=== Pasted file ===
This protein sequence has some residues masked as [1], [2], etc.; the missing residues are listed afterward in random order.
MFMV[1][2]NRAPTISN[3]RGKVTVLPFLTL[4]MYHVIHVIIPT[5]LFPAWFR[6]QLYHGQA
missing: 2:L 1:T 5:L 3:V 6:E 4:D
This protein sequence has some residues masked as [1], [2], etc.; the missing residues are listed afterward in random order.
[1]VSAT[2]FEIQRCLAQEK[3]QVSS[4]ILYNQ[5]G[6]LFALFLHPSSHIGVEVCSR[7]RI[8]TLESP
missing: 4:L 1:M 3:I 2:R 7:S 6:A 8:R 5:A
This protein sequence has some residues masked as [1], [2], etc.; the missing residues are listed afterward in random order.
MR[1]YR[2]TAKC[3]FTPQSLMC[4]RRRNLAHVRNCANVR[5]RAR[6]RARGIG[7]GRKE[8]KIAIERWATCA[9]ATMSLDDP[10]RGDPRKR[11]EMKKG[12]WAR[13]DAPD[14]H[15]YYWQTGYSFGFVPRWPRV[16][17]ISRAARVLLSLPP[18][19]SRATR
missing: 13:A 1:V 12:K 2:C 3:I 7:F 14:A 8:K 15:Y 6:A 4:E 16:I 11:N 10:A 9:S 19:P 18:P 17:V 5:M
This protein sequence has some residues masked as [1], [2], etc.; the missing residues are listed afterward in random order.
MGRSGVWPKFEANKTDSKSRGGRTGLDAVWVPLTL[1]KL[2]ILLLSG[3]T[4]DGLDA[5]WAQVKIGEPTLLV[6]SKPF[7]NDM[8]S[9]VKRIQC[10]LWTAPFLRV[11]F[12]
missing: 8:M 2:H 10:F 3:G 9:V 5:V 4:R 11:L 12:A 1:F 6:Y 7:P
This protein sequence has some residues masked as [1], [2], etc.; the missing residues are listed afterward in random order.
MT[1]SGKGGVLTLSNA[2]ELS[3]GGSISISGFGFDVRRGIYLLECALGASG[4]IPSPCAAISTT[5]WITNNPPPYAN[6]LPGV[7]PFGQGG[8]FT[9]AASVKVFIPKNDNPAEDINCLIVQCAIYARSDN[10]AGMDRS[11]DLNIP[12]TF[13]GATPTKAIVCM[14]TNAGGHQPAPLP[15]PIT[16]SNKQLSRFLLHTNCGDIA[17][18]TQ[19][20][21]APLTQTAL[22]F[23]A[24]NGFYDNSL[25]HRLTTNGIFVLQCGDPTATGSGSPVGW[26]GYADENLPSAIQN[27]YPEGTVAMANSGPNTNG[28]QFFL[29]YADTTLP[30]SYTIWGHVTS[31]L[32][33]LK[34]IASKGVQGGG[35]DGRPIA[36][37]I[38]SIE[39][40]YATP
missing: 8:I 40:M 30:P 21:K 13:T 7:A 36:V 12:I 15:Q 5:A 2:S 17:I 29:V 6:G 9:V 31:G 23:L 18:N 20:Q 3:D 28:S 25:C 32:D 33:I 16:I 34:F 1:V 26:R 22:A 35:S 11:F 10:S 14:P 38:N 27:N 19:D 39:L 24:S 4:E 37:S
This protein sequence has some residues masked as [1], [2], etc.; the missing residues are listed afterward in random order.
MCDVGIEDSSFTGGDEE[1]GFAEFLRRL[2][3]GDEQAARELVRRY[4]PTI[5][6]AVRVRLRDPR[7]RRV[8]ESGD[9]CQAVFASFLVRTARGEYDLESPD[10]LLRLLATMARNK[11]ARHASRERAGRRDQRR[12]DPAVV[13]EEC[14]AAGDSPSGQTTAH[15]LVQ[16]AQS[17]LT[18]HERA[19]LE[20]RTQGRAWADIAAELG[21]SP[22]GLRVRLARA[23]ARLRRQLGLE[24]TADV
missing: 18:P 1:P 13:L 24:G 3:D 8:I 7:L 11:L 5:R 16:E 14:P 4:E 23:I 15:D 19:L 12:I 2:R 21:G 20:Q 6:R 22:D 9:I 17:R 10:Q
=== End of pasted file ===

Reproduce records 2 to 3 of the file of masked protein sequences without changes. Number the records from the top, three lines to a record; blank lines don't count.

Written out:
This protein sequence has some residues masked as [1], [2], etc.; the missing residues are listed afterward in random order.
[1]VSAT[2]FEIQRCLAQEK[3]QVSS[4]ILYNQ[5]G[6]LFALFLHPSSHIGVEVCSR[7]RI[8]TLESP
missing: 4:L 1:M 3:I 2:R 7:S 6:A 8:R 5:A
This protein sequence has some residues masked as [1], [2], etc.; the missing residues are listed afterward in random order.
MR[1]YR[2]TAKC[3]FTPQSLMC[4]RRRNLAHVRNCANVR[5]RAR[6]RARGIG[7]GRKE[8]KIAIERWATCA[9]ATMSLDDP[10]RGDPRKR[11]EMKKG[12]WAR[13]DAPD[14]H[15]YYWQTGYSFGFVPRWPRV[16][17]ISRAARVLLSLPP[18][19]SRATR
missing: 13:A 1:V 12:K 2:C 3:I 7:F 14:A 8:K 15:Y 6:A 4:E 16:I 11:N 10:A 9:S 19:P 18:P 17:V 5:M